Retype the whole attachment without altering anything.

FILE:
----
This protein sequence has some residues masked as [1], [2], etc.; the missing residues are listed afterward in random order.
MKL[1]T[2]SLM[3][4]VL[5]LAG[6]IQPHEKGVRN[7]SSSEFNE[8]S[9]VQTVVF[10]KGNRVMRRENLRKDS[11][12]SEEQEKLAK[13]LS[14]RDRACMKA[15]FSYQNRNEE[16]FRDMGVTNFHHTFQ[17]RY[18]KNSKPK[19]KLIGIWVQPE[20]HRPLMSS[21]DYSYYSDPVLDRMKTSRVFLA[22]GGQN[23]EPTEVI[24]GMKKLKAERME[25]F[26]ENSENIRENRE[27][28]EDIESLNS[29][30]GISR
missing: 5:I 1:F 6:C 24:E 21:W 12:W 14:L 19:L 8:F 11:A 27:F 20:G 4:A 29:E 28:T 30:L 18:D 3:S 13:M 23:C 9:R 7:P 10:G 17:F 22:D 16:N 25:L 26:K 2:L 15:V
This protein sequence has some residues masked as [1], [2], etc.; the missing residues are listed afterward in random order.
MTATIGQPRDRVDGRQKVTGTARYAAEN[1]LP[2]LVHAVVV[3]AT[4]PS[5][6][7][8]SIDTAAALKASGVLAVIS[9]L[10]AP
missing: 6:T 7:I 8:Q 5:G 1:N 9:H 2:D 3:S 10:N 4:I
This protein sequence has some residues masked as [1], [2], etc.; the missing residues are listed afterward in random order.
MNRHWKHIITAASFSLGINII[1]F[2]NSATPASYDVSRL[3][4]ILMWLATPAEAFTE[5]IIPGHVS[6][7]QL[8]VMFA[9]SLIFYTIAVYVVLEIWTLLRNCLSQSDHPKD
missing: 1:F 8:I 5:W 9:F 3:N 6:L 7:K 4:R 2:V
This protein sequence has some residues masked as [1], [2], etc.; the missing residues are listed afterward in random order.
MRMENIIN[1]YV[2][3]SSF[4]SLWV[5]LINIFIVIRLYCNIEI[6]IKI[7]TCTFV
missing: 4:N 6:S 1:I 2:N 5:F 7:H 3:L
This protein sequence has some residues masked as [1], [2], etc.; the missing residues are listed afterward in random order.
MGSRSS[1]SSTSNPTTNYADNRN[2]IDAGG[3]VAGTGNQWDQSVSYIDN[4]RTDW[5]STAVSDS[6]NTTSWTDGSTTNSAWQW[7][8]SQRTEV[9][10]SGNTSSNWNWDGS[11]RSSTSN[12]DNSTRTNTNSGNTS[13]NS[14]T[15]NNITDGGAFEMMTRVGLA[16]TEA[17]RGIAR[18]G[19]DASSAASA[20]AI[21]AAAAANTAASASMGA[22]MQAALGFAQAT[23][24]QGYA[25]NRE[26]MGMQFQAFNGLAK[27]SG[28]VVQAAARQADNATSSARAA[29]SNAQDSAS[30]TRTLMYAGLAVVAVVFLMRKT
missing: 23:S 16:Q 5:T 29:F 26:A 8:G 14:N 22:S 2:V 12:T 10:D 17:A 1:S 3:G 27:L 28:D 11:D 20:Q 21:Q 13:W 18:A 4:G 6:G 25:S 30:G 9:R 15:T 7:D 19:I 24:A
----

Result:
This protein sequence has some residues masked as [1], [2], etc.; the missing residues are listed afterward in random order.
MKL[1]T[2]SLM[3][4]VL[5]LAG[6]IQPHEKGVRN[7]SSSEFNE[8]S[9]VQTVVF[10]KGNRVMRRENLRKDS[11][12]SEEQEKLAK[13]LS[14]RDRACMKA[15]FSYQNRNEE[16]FRDMGVTNFHHTFQ[17]RY[18]KNSKPK[19]KLIGIWVQPE[20]HRPLMSS[21]DYSYYSDPVLDRMKTSRVFLA[22]GGQN[23]EPTEVI[24]GMKKLKAERME[25]F[26]ENSENIRENRE[27][28]EDIESLNS[29][30]GISR
missing: 5:I 1:F 6:C 24:E 21:W 12:W 14:L 19:L 8:F 11:A 27:F 20:G 4:A 29:E 28:T 30:L 18:D 3:S 13:M 23:C 9:R 7:P 10:G 17:F 22:D 16:N 25:L 26:K 2:L 15:V
This protein sequence has some residues masked as [1], [2], etc.; the missing residues are listed afterward in random order.
MTATIGQPRDRVDGRQKVTGTARYAAEN[1]LP[2]LVHAVVV[3]AT[4]PS[5][6][7][8]SIDTAAALKASGVLAVIS[9]L[10]AP
missing: 6:T 7:I 8:Q 5:G 1:N 9:H 2:D 3:S 10:N 4:I
This protein sequence has some residues masked as [1], [2], etc.; the missing residues are listed afterward in random order.
MNRHWKHIITAASFSLGINII[1]F[2]NSATPASYDVSRL[3][4]ILMWLATPAEAFTE[5]IIPGHVS[6][7]QL[8]VMFA[9]SLIFYTIAVYVVLEIWTLLRNCLSQSDHPKD
missing: 1:F 8:I 5:W 9:F 3:N 6:L 7:K 4:R 2:V
This protein sequence has some residues masked as [1], [2], etc.; the missing residues are listed afterward in random order.
MRMENIIN[1]YV[2][3]SSF[4]SLWV[5]LINIFIVIRLYCNIEI[6]IKI[7]TCTFV
missing: 4:N 6:S 1:I 2:N 5:F 7:H 3:L
This protein sequence has some residues masked as [1], [2], etc.; the missing residues are listed afterward in random order.
MGSRSS[1]SSTSNPTTNYADNRN[2]IDAGG[3]VAGTGNQWDQSVSYIDN[4]RTDW[5]STAVSDS[6]NTTSWTDGSTTNSAWQW[7][8]SQRTEV[9][10]SGNTSSNWNWDGS[11]RSSTSN[12]DNSTRTNTNSGNTS[13]NS[14]T[15]NNITDGGAFEMMTRVGLA[16]TEA[17]RGIAR[18]G[19]DASSAASA[20]AI[21]AAAAANTAASASMGA[22]MQAALGFAQAT[23][24]QGYA[25]NRE[26]MGMQFQAFNGLAK[27]SG[28]VVQAAARQADNATSSARAA[29]SNAQDSAS[30]TRTLMYAGLAVVAVVFLMRKT
missing: 23:S 16:Q 5:T 29:F 26:A 8:G 14:N 22:S 2:V 12:T 10:D 17:A 1:S 3:G 27:L 28:D 11:D 20:Q 21:Q 13:W 18:A 4:G 6:G 25:S 30:G 9:R 15:T 7:D 19:I 24:A